Venice 2018 – Curators Yvonne Farrell and Shelly McNamara said that the 16th International Architecture Exhibition would have been about “the generosity of architecture”. They invited National pavilions to showcase how architects can contribute to tackle nowadays challenges through free and public spaces. But looking at the facts, it seems like the best gift architects can give is an Instagram-friendly void space. Long story short, emptiness reigns in Venice.
Most of the participants proposed exhibitions focusing on social, religious or sustainable projects while Switzerland and Great Britain filled their pavilions with good a looking emptiness where we are free to reflect, ponder or despair. As a result, the Swiss brought home the Golden Lion, the Brits got an honorable mention.
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Switzerland presents Svizzera 240: Home Tour, an exhibition focused on the most anonymous and average interior design we generally visit with a real estate agent: an empty apartment ready to be inhabited. All over the world all new flats look like the same: 240 cm in height, dressed with white walls, parquet or tile flooring, and off-the-shelf fittings.
To compensate such bareness, the pavilion was transformed into a maze of out-of-scale void interiors you can explore like Alice in the White Rabbit hole. Take a selfie while you sneak through minuscule corridors, sit on a huge windowsill or try to reach a massive door handle.
Visitors are invited to meander like tourists through void and intentionally banal rooms and “end up gazing at what we all already know.” Say Swiss Pavilion curators Alessandro Bosshard, Li Tavor, Matthew van Der Ploeg and Aki Vihervaara. “[In the Swiss Pavilion] the magic stupidity of the tourist opens the doors to erroneous interpretations.”
The British pavilion reflects on climate change, colonialism and Brexit… and it’s hollow inside too. What about the future of the UK once it will leave the European Union? The Island exhibition kind of agrees with you whether you think Brexit will damage or benefit the country.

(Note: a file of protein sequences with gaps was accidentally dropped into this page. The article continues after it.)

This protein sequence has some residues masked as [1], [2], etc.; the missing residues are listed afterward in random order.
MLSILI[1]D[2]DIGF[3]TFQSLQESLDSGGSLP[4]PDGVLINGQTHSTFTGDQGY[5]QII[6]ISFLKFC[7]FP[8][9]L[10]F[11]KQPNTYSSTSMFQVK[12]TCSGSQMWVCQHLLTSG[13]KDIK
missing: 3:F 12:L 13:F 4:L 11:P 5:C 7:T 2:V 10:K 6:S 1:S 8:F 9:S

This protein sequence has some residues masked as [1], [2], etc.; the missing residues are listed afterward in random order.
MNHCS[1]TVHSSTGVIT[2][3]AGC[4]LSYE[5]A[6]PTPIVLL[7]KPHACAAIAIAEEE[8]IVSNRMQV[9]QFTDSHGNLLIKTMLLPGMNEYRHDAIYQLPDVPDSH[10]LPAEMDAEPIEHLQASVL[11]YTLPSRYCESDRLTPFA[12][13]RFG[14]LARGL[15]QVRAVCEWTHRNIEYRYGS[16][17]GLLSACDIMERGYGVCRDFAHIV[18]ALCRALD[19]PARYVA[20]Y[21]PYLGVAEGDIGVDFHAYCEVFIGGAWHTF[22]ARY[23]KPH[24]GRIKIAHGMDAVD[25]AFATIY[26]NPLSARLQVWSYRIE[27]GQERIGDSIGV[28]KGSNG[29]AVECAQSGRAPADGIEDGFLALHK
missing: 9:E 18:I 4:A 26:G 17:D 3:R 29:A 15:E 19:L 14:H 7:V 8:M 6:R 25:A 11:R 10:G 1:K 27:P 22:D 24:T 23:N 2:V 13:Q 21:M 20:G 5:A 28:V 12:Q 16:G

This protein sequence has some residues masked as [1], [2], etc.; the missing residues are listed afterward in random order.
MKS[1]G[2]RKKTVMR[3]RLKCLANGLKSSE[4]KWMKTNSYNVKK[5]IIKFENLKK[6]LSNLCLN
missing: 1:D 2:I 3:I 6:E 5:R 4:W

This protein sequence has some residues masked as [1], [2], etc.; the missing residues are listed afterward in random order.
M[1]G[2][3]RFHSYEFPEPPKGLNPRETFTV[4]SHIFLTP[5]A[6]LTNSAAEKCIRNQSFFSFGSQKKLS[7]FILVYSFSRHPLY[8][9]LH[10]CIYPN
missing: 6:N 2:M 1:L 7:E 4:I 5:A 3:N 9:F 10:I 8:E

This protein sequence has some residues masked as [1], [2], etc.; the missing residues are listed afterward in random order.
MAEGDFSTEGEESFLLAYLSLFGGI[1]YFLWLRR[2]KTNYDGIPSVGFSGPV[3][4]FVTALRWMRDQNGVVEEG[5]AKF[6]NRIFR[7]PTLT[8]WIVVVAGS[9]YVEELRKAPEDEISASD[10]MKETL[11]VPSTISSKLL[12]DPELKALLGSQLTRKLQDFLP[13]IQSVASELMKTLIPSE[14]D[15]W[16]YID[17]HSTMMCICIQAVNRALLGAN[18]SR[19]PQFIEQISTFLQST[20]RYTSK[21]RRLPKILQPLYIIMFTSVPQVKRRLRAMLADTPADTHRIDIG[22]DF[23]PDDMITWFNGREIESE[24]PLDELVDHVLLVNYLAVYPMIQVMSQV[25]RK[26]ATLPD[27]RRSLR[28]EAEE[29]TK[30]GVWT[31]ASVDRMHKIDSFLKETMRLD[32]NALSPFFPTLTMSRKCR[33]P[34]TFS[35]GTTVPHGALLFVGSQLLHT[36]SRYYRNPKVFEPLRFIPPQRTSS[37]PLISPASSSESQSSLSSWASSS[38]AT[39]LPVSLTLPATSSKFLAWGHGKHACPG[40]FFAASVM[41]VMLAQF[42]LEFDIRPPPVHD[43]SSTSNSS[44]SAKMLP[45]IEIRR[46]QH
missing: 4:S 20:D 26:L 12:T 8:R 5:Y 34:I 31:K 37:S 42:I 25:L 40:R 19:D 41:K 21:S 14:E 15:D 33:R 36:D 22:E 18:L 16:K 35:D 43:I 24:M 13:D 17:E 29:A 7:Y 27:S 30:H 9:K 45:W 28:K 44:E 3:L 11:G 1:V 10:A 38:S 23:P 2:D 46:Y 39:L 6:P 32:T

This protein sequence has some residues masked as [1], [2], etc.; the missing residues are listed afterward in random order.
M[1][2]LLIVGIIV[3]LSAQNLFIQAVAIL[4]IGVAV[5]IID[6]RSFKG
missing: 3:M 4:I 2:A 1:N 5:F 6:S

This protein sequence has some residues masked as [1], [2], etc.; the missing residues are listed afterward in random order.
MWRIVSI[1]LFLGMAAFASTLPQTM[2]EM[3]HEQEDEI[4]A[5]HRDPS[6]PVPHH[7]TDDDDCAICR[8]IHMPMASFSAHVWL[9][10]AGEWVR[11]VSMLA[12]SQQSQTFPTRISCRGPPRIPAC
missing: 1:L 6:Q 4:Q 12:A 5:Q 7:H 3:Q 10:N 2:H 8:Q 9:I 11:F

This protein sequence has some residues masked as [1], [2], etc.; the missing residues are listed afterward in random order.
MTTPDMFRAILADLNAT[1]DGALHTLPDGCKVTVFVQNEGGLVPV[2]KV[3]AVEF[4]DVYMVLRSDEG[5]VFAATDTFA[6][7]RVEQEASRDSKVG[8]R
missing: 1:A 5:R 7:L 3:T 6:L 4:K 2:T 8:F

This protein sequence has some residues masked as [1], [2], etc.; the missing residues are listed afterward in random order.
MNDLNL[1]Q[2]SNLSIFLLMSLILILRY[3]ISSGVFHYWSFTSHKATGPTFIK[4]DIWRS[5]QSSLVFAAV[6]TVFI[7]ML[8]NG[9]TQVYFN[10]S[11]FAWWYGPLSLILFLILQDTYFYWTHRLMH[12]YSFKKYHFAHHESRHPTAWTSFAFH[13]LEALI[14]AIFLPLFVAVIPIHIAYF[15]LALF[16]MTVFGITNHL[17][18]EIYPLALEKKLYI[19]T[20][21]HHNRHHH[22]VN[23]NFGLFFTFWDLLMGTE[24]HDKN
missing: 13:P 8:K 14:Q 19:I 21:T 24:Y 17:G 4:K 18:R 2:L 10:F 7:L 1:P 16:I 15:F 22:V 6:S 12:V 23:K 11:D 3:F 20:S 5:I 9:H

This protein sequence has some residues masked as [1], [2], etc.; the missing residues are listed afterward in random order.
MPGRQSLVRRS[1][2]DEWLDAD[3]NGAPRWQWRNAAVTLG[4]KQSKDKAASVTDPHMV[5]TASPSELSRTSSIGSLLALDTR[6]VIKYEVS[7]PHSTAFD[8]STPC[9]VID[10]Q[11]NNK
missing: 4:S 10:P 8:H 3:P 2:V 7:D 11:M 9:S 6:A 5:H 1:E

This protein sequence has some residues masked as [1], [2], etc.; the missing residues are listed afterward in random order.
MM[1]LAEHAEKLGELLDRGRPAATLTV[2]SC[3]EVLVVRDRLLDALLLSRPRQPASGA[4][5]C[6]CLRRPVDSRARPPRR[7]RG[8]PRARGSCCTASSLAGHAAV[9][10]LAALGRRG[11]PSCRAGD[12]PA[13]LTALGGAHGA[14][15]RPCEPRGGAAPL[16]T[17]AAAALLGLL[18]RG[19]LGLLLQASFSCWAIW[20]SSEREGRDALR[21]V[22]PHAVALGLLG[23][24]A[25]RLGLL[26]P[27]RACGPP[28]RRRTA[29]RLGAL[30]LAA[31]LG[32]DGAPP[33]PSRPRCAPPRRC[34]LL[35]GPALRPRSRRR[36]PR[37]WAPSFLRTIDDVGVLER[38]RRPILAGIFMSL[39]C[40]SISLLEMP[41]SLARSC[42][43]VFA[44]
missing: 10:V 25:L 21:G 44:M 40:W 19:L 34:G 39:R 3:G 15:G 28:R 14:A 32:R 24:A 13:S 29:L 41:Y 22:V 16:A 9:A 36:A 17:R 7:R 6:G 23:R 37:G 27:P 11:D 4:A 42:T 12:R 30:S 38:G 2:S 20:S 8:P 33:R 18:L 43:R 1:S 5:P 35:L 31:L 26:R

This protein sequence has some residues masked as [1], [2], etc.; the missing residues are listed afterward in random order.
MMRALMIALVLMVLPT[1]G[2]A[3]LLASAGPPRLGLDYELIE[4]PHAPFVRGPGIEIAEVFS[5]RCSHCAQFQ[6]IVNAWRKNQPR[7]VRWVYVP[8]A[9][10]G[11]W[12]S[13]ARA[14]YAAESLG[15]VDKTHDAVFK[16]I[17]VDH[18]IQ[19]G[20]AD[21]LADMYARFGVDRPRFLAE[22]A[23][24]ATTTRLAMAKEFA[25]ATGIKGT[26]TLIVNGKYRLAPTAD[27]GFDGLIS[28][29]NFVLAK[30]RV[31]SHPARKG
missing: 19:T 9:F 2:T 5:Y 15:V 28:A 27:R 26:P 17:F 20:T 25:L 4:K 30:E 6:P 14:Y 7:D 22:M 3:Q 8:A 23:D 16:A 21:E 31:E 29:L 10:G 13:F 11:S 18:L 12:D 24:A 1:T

The entirely scaffolded building at Giardini nests a splendidly – or utterly – isolated island on its roof. From here visitors can either look from above other European pavilions such as Germany, France, Denmark and Czech Republic, or feel separated from their neighbours; they can enjoy a lovely view on the Mediterranean Sea from a distance or simply get sunburn on a terrace without shade.
Inside, the pavilion is completely empty… But ready to host a rich program of talks. “There are many ways to interpret the experience of visiting it: an island can be a place of both refuge and exile.” say curators Caruso St. John and Marcus Taylor. Very politically correct. Quite blank, indeed.
UK and Switzerland at not the only two bare pavilions at Venice Biennale. Curated by Traumnovelle & Roxane Le Grelle, the Belgian Pavilion presents the Eurotopie exhibition. A central EU-blue arena and out-of-scale doors leading to empty meditative alcoves on the sides.
The result is a bare space where European citizens can think through their political aspirations. The pavilion is empty but – just like the central space of the British pavilion – it is ready to be filled with immaterial contents such as the thoughts, hopes, and reflections of the visitors.
Photos: courtesty of La Biennale di Venezia, The British Pavilion and the Swiss Pavilion.